Back to Value (and Momentum)
Equities slid after a particularly strong January. From a factor perspective, investors favored Value stocks although Quality outperformed as well in many regions.
A year after the Federal Reserve officially began raising rates at a record pace, inflation persists in the United States and worldwide. Although the Fed previously said the disinflationary process “has begun”, the CPI index plateaued in January, remaining at the elevated level seen in December.
Contrary to the Fed’s previous statement, further rate increases will likely be higher than anticipated last month, according to the latest Fed meeting minutes from February 1st.
MSCI Europe performed the best with just -0.83% correction while the S&P 500 fell by -2.61% in February. MSCI Emerging Markets struggled after a strong January, falling by a whopping -7.66%
After two back-to-back months of -30% price corrections, natural gas prices began to level out, increasing by about 2.5% this month. Crude Oil prices have fallen just -51 bps this month, stabilizing at $77/gallon.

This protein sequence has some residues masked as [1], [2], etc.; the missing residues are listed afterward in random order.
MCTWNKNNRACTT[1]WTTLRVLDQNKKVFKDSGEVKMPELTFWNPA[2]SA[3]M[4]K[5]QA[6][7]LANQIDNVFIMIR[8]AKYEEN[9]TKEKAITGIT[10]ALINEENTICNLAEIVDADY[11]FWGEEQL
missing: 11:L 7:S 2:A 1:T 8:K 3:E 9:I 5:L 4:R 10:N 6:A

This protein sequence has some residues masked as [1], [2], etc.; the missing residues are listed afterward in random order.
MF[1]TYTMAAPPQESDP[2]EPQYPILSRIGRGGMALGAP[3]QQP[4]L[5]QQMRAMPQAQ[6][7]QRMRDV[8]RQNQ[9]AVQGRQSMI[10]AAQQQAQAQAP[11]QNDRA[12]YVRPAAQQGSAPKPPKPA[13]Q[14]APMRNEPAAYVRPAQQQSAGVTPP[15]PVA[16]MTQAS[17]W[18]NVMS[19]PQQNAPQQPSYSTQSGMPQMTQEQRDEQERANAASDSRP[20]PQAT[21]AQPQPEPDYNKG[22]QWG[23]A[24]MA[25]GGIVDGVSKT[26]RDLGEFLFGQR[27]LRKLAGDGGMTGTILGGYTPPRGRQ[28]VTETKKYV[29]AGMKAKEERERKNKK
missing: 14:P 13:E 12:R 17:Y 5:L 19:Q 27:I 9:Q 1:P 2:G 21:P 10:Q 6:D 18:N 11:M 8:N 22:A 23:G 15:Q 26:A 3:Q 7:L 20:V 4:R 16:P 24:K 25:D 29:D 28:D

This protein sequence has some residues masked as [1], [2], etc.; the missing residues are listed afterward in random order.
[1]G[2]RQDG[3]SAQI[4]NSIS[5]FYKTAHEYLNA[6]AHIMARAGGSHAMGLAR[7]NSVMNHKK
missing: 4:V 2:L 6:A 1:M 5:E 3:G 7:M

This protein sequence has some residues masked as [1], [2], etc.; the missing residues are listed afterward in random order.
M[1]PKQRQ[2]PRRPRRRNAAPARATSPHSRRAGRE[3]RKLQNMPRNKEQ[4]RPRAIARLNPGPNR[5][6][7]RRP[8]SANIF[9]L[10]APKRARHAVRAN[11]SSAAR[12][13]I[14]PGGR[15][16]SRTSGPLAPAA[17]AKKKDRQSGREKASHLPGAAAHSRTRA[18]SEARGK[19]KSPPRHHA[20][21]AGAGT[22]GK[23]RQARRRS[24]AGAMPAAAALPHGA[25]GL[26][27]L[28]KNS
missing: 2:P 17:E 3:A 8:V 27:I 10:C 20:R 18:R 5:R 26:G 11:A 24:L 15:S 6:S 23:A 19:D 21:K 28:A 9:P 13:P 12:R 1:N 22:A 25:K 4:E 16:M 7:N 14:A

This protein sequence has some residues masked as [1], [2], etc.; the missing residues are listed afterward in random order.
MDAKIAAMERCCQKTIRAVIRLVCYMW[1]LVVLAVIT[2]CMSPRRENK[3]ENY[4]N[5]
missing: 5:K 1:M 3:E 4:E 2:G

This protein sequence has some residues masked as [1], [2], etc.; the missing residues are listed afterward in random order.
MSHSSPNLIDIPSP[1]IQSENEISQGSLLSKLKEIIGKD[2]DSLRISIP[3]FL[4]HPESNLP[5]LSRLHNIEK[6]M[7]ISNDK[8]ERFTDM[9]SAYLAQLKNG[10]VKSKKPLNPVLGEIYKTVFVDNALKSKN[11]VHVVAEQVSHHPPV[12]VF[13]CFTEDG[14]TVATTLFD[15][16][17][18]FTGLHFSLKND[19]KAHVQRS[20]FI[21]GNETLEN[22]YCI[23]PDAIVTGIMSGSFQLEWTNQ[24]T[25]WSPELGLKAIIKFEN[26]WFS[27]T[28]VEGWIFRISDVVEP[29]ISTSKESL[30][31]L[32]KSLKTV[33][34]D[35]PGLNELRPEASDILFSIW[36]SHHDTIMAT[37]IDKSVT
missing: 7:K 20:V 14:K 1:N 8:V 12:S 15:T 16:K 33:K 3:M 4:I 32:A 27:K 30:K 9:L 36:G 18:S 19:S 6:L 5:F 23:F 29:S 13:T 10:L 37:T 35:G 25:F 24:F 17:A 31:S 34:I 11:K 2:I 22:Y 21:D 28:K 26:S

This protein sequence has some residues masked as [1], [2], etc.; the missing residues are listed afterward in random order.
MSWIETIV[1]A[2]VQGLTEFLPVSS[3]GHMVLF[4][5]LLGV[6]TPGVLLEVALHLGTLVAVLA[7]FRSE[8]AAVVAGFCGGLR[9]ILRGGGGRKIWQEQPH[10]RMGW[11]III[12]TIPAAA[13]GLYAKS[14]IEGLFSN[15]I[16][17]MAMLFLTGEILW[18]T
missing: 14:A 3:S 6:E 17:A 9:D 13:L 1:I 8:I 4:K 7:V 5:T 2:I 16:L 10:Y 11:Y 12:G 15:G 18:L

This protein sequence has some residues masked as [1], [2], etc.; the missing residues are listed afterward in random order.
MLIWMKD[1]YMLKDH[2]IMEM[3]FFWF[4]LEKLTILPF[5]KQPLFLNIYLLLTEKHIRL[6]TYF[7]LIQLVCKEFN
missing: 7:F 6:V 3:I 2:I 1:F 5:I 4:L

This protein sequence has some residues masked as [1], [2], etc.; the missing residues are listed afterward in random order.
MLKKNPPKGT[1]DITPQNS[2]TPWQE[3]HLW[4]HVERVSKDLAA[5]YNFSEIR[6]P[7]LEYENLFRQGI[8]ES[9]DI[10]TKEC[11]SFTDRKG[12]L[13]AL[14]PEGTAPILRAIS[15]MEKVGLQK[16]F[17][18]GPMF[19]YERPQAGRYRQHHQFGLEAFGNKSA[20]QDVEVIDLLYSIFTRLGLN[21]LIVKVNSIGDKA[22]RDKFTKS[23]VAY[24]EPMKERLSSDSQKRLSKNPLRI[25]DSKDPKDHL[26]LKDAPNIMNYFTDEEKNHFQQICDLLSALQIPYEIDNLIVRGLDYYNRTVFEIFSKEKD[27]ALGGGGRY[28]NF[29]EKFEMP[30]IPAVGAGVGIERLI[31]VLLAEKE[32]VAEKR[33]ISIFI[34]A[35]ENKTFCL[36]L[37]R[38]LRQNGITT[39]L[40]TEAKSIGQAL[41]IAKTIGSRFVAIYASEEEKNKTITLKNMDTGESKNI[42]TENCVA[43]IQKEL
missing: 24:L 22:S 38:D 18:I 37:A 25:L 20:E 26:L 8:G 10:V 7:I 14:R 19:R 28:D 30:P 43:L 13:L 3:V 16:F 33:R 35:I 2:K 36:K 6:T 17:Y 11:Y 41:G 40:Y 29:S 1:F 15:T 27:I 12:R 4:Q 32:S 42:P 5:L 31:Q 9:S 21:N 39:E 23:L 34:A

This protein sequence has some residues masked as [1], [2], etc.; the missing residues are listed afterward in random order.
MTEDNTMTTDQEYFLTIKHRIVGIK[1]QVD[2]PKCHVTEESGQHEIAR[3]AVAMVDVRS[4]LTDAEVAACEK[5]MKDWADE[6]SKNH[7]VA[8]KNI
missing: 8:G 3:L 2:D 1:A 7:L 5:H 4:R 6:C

Treasury Yields continued their ascent, after Jerome Powell confirms that the fight with inflation is not complete and will require larger and more frequent rate hikes. The U.S. 10 year-yield surpassed 4% this month. The 10-year GILT trails the U.S. yield at 3.8%, and the German 10-year yield increased by a similar proportion to 2.7%
Gold lost all its January gains, underperforming the S&P again. Bitcoin increased by a further 3% after gaining nearly 40% last month, outperforming the MSCI Europe by nearly 400bps.
- US Equities: Yield continued to underperform, and Volatility outperformed again to a smaller degree alongside Quality.